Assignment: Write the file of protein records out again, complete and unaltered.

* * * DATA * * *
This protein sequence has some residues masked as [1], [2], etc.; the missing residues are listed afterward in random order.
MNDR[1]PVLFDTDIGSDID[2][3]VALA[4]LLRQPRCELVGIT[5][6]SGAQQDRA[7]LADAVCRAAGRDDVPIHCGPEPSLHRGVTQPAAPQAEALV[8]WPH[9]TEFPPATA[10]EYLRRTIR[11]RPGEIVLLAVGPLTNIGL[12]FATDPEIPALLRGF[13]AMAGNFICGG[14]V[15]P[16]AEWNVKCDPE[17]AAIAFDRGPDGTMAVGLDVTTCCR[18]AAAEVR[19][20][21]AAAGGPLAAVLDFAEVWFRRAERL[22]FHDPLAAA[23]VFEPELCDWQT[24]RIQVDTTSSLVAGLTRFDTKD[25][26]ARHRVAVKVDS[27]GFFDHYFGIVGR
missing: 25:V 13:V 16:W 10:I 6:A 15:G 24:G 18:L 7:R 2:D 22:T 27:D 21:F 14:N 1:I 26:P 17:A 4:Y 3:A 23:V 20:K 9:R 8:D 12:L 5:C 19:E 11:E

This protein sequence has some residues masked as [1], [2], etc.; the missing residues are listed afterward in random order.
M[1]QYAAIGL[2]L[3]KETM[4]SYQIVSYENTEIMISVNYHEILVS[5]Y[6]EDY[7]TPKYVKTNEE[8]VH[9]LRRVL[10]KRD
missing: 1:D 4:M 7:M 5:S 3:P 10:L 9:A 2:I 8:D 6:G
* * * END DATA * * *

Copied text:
This protein sequence has some residues masked as [1], [2], etc.; the missing residues are listed afterward in random order.
MNDR[1]PVLFDTDIGSDID[2][3]VALA[4]LLRQPRCELVGIT[5][6]SGAQQDRA[7]LADAVCRAAGRDDVPIHCGPEPSLHRGVTQPAAPQAEALV[8]WPH[9]TEFPPATA[10]EYLRRTIR[11]RPGEIVLLAVGPLTNIGL[12]FATDPEIPALLRGF[13]AMAGNFICGG[14]V[15]P[16]AEWNVKCDPE[17]AAIAFDRGPDGTMAVGLDVTTCCR[18]AAAEVR[19][20][21]AAAGGPLAAVLDFAEVWFRRAERL[22]FHDPLAAA[23]VFEPELCDWQT[24]RIQVDTTSSLVAGLTRFDTKD[25][26]ARHRVAVKVDS[27]GFFDHYFGIVGR
missing: 25:V 13:V 16:W 10:I 6:A 15:G 24:G 18:L 7:R 2:D 22:T 27:D 21:F 14:N 1:I 26:P 17:A 4:Y 3:A 23:V 20:K 9:R 8:D 12:L 5:C 19:E 11:E

This protein sequence has some residues masked as [1], [2], etc.; the missing residues are listed afterward in random order.
M[1]QYAAIGL[2]L[3]KETM[4]SYQIVSYENTEIMISVNYHEILVS[5]Y[6]EDY[7]TPKYVKTNEE[8]VH[9]LRRVL[10]KRD
missing: 1:D 4:M 7:M 5:S 3:P 10:L 9:A 2:I 8:D 6:G